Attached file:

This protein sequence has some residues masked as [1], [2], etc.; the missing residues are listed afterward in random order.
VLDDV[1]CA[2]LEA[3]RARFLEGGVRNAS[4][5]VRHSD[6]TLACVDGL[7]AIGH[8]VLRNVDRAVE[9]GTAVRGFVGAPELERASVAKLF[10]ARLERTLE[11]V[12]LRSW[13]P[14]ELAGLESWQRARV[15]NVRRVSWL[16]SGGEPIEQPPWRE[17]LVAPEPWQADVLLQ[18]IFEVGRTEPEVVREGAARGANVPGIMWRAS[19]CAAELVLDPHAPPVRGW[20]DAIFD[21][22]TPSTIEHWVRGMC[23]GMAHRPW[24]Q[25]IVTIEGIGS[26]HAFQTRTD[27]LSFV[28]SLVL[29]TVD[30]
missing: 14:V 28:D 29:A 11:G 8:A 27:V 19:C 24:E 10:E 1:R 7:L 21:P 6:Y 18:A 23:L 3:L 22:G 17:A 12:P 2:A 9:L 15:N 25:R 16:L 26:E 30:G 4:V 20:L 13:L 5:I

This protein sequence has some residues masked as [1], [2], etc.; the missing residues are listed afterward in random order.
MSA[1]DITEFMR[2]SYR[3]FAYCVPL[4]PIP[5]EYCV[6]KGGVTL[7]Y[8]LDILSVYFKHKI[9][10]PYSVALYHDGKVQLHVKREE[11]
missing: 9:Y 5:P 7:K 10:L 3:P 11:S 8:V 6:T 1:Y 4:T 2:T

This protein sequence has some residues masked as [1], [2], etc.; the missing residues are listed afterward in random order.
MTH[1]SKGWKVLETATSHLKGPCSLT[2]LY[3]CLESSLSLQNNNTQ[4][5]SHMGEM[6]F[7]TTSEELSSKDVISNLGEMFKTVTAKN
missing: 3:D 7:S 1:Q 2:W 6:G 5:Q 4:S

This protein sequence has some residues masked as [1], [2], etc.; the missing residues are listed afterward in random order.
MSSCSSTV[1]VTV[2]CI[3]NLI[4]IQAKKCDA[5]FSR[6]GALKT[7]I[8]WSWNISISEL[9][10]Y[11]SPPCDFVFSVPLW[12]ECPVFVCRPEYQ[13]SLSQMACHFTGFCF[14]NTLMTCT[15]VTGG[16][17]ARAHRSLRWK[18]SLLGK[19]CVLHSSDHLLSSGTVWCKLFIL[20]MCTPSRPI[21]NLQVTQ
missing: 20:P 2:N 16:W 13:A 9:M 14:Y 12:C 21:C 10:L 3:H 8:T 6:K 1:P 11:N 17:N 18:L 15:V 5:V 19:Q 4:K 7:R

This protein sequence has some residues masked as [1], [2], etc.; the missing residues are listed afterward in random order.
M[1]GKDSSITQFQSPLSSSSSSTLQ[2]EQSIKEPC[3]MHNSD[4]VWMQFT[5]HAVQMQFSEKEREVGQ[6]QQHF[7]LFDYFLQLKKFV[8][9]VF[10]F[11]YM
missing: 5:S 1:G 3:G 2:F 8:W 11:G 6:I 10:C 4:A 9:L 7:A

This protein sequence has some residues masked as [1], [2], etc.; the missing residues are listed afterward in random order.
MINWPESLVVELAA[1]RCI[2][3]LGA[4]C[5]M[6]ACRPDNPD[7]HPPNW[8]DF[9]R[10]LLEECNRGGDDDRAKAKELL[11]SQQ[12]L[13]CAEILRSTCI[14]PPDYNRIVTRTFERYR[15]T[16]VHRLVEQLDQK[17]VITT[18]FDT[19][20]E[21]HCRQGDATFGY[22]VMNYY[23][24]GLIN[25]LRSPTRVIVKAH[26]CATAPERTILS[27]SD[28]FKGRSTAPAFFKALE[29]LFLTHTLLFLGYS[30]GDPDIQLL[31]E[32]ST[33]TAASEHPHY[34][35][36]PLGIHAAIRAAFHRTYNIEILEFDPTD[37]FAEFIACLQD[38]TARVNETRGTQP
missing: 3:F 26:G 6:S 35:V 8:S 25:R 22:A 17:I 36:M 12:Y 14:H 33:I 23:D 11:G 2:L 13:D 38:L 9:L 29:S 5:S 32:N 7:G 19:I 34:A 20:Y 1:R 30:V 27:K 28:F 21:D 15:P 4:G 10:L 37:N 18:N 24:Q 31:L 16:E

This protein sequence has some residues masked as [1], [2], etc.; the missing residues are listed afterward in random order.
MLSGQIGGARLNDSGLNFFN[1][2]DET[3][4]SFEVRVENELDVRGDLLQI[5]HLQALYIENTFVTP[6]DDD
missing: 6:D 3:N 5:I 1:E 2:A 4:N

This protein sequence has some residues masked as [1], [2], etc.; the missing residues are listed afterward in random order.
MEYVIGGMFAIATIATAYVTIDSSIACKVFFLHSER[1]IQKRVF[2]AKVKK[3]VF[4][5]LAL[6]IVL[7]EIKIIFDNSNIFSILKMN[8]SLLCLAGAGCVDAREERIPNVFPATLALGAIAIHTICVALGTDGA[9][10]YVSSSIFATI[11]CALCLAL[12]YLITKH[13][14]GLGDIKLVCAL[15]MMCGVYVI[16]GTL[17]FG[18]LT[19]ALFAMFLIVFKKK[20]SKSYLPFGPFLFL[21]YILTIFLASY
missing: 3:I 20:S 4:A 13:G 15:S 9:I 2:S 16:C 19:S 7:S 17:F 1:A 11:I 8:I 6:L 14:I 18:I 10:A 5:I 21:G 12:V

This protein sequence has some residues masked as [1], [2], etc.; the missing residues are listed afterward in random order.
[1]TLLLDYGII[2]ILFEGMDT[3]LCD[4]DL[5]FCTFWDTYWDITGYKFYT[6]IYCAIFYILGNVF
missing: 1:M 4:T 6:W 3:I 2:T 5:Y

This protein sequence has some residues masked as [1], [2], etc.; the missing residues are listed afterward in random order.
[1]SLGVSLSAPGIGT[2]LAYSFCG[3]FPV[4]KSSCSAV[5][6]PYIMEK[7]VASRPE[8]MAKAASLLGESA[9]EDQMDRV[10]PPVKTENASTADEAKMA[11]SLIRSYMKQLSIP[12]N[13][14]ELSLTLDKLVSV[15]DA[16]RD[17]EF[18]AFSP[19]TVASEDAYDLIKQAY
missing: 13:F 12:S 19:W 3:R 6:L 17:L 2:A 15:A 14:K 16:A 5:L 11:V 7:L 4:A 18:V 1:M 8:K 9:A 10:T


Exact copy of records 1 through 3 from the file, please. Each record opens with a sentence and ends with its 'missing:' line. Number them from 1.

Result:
This protein sequence has some residues masked as [1], [2], etc.; the missing residues are listed afterward in random order.
VLDDV[1]CA[2]LEA[3]RARFLEGGVRNAS[4][5]VRHSD[6]TLACVDGL[7]AIGH[8]VLRNVDRAVE[9]GTAVRGFVGAPELERASVAKLF[10]ARLERTLE[11]V[12]LRSW[13]P[14]ELAGLESWQRARV[15]NVRRVSWL[16]SGGEPIEQPPWRE[17]LVAPEPWQADVLLQ[18]IFEVGRTEPEVVREGAARGANVPGIMWRAS[19]CAAELVLDPHAPPVRGW[20]DAIFD[21][22]TPSTIEHWVRGMC[23]GMAHRPW[24]Q[25]IVTIEGIGS[26]HAFQTRTD[27]LSFV[28]SLVL[29]TVD[30]
missing: 14:V 28:D 29:A 11:G 8:A 27:V 19:C 24:E 10:E 1:R 7:L 21:P 6:Y 18:A 23:L 3:L 22:G 17:A 12:P 2:A 9:L 15:N 25:R 16:L 26:E 30:G 4:V 20:L 13:L 5:I

This protein sequence has some residues masked as [1], [2], etc.; the missing residues are listed afterward in random order.
MSA[1]DITEFMR[2]SYR[3]FAYCVPL[4]PIP[5]EYCV[6]KGGVTL[7]Y[8]LDILSVYFKHKI[9][10]PYSVALYHDGKVQLHVKREE[11]
missing: 9:Y 5:P 7:K 10:L 3:P 11:S 8:V 6:T 1:Y 4:T 2:T

This protein sequence has some residues masked as [1], [2], etc.; the missing residues are listed afterward in random order.
MTH[1]SKGWKVLETATSHLKGPCSLT[2]LY[3]CLESSLSLQNNNTQ[4][5]SHMGEM[6]F[7]TTSEELSSKDVISNLGEMFKTVTAKN
missing: 3:D 7:S 1:Q 2:W 6:G 5:Q 4:S